Park, S. & Lehner, B. Cancer type-dependent genetic interactions between cancer driver alterations indicate plasticity of epistasis across cell types. Mol. Syst. Biol. 11, 824 (2015).

    Google Scholar 

  8. 8.

    Mina et al. Conditional selection of genomic alterations dictates cancer evolution and oncogenic dependencies. Cancer Cell 32, 155–168.e6 (2017).

    CAS  Google Scholar 

  9. 9.

    Sansom et al. Loss of Apc allows phenotypic manifestation of the transforming properties of an endogenous K-ras oncogene in vivo. Proc. Natl Acad. Sci. USA 103, 14122–14127 (2006).

    CAS  Google Scholar 

  10. 10.

    Bardeesy et al. Smad4 is dispensable for normal pancreas development yet critical in progression and tumor biology of pancreas cancer. Genes Dev. 20, 3130–3146 (2006).

    CAS  Google Scholar 

  11. 11.

    Farmer et al. Targeting the DNA repair defect in BRCA mutant cells as a therapeutic strategy. Nature 434, 917–921 (2005).

    CAS  Google Scholar 

  12. 12.

    Unni, A. M., Lockwood, W. W., Zejnullahu, K., Lee-Lin, S.-Q. & Varmus, H. Evidence that synthetic lethality underlies the mutual exclusivity of oncogenic KRAS and EGFR mutations in lung adenocarcinoma. eLife 4, e06907 (2015).

    Google Scholar 

  13. 13.

    Etemadmoghadam et al. Synthetic lethality between CCNE1 amplification and loss of BRCA1. Proc. Natl Acad. Sci. USA 110, 19489–19494 (2013).

    CAS  Google Scholar 

  14. 14.

    Chakravarty, D. et al. OncoKB: a precision oncology knowledge base. JCO Precis. Oncol. (2017).

  15. 15.

    Chang, T. et al. Accelerating discovery of functional mutant alleles in cancer. Cancer Discov. 8, 174–183 (2017).

  16. 16.

    Chang et al. Identifying recurrent mutations in cancer reveals widespread lineage diversity and mutational specificity. Nat. Biotech. 34, 155–163 (2016).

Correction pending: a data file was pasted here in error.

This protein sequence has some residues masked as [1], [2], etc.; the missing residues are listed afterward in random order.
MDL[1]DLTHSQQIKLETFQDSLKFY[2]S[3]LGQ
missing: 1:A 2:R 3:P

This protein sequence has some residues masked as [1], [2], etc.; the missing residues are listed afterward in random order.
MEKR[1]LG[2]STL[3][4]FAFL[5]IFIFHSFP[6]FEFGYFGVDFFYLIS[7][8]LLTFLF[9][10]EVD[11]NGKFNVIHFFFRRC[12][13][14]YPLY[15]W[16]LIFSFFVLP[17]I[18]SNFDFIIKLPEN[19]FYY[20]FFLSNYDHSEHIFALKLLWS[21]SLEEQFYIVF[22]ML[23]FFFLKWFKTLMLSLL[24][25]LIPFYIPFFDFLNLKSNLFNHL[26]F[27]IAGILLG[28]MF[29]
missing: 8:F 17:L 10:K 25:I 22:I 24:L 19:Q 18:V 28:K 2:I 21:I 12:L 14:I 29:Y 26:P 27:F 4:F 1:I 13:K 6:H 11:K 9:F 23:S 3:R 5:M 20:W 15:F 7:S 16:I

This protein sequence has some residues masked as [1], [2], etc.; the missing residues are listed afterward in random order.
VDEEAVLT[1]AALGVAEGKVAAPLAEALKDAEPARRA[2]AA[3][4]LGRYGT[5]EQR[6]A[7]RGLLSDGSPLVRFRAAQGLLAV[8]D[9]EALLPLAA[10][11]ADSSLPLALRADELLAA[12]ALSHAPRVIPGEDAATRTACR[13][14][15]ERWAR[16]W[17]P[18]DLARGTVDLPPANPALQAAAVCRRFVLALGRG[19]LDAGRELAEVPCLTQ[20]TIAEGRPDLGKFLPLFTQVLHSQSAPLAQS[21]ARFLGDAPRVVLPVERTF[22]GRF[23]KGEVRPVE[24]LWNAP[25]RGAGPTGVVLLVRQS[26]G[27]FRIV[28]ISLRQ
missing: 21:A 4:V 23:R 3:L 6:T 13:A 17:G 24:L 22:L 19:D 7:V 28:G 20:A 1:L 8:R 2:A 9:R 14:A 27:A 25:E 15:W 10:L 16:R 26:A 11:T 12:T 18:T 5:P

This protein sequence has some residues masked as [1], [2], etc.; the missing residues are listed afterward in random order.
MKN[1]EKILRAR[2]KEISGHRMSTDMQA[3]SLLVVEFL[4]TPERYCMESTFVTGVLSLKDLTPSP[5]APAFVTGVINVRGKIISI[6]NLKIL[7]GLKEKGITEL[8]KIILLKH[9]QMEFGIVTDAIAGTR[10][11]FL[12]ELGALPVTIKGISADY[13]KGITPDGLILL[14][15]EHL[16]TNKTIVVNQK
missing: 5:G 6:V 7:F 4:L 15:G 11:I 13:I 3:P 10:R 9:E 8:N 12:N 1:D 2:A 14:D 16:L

CAS  Google Scholar 

  17. 17.

    Turajlic et al. Tracking cancer evolution reveals constrained routes to metastases: TRACERx renal. Cell 173, 581–594.e12 (2018).

    CAS  Google Scholar 

  18. 18.

    Caravagna, et al. Detecting repeated cancer evolution from multi-region tumor sequencing data. Nat. Methods 15, 707–714 (2018).

    CAS  Google Scholar 

  19. 19.

    Jamal-Hanjani et al. Tracking the evolution of non–small-cell lung cancer. N. Engl. J. Med. 376, 2109–2121 (2017).

    CAS  Google Scholar 

  20. 20.

    Gaiti et al. Epigenetic evolution and lineage histories of chronic lymphocytic leukaemia. Nature 569, 576–580 (2019).

    CAS  Google Scholar 

  21. 21.

    Tirosh et al. Single-cell RNA-seq supports a developmental hierarchy in human oligodendroglioma. Nature 539, 309–313 (2016).

    Google Scholar 

  22. 22.

    Roerink et al. Intra-tumour diversification in colorectal cancer at the single-cell level. Nature 556, 457–462 (2018).

    CAS  Google Scholar 

  23. 23.

    Boca, S. M., Kinzler, K. W., Velculescu, V. E., Vogelstein, B. & Parmigiani, G. Patient-oriented gene set analysis for cancer mutation data. Genome Biol. 11, R112 (2010).

    Google Scholar 

  24. 24.

    Ciriello, G., Cerami, E., Sander, C. & Schultz, N. Mutual exclusivity analysis identifies oncogenic network modules. Genome Res. 22, 398–406 (2012).

    CAS  Google Scholar 

  25. 25.

    Kim et al. Characterizing genomic alterations in cancer by complementary functional associations. Nat. Biotech. 34, 539–546 (2016).

    CAS  Google Scholar 

  26. 26.

    Haar et al. Identifying epistasis in cancer genomes: a delicate affair. Cell 177, 1375–1383 (2019).

    Google Scholar 

  27. 27.